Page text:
Plus, it’s super-convenient to stop at the Lake Wapello Bait Shop for bait and other fishing needs and rent a boat!
There are two boat ramps at the park, one at the campground and one near the beach house.
Hike the trails
Lakeshore Trail is a seven-mile scenic loop trail around Lake Wapello. It’s perfect for a short, leisurely walk near the beach and campground. But it’s also great if you want a longer hike around the lake and through the woods. The trail can get muddy in spots, so good hiking shoes are recommended.
The Campground Trail is a short (.4-mile) nature trail on the campground’s north side. It connects to the Lakeshore Trail on the west.
See the trail map for details.
Spend a day at the beach
Lake Wapello’s beach is one of the top beaches in Iowa! The unique, historic beach house provides a spot to change after a day at the beach. Plus, concessions offer boat rentals, snacks, drinks, and ice cream!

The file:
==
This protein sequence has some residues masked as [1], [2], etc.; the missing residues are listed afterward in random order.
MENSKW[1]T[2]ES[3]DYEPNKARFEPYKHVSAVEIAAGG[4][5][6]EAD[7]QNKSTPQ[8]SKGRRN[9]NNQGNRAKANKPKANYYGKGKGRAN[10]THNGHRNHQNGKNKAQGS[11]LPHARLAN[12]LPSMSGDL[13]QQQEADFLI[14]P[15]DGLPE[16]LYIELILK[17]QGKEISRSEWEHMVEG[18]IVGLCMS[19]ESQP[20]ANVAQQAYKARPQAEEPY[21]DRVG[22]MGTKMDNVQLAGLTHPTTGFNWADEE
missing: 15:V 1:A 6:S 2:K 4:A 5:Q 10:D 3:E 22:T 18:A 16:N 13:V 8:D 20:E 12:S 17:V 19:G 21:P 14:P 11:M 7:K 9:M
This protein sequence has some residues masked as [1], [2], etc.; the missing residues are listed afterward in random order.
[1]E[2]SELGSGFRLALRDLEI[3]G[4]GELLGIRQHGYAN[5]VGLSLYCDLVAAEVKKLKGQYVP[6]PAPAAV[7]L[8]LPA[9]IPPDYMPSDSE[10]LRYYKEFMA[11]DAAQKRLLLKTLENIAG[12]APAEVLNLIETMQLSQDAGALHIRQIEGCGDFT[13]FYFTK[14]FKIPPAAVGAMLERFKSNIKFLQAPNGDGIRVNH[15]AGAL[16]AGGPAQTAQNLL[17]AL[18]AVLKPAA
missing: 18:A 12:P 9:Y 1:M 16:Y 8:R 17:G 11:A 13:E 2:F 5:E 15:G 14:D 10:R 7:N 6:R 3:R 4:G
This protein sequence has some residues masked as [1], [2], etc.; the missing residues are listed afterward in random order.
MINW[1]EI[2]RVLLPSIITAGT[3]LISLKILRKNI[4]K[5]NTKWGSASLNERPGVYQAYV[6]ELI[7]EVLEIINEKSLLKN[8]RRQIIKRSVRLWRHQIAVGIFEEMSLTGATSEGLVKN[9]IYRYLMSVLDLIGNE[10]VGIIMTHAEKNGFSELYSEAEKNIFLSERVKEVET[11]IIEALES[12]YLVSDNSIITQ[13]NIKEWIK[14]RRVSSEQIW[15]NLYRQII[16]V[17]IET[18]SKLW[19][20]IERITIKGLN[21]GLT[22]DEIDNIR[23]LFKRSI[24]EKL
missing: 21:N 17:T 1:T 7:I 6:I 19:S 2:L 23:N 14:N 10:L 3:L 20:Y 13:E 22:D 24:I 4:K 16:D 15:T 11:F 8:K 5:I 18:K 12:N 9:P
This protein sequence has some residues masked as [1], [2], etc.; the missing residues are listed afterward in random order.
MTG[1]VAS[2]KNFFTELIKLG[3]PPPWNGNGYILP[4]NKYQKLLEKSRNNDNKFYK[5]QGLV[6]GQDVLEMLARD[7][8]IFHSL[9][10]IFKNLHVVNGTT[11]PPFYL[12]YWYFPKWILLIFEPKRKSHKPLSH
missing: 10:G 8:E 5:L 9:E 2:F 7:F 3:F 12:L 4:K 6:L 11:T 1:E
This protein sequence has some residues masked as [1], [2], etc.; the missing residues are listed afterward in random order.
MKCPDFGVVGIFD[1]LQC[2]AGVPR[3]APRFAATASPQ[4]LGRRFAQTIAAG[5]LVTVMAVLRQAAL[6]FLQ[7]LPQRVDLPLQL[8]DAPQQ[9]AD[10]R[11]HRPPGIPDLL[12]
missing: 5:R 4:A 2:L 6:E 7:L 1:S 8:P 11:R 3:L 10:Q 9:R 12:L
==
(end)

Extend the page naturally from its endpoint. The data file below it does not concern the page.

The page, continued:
- No lifeguards on duty.
- Check for safe water conditions. Find beach monitoring status here.
Rent a boat
Visit the concession store at the beach house to rent canoes, kayaks, stand-up paddleboards, paddleboats, and johnboats.
Have a picnic
There’s no such thing as a lousy picnic spot at Lake Wapello; wherever you stop to eat, there’s a scenic spot.
The beach area is a favorite picnic spot for many—the outdoor patio can accommodate 50 and is first-come, first-serve. On the lake’s south side, Smith Knoll is another popular area for a picnic.
Lake Side Shelter is a small picnic shelter on the lake’s north shore (near a fishing pier). It’s reservable and otherwise available first-come, first-serve.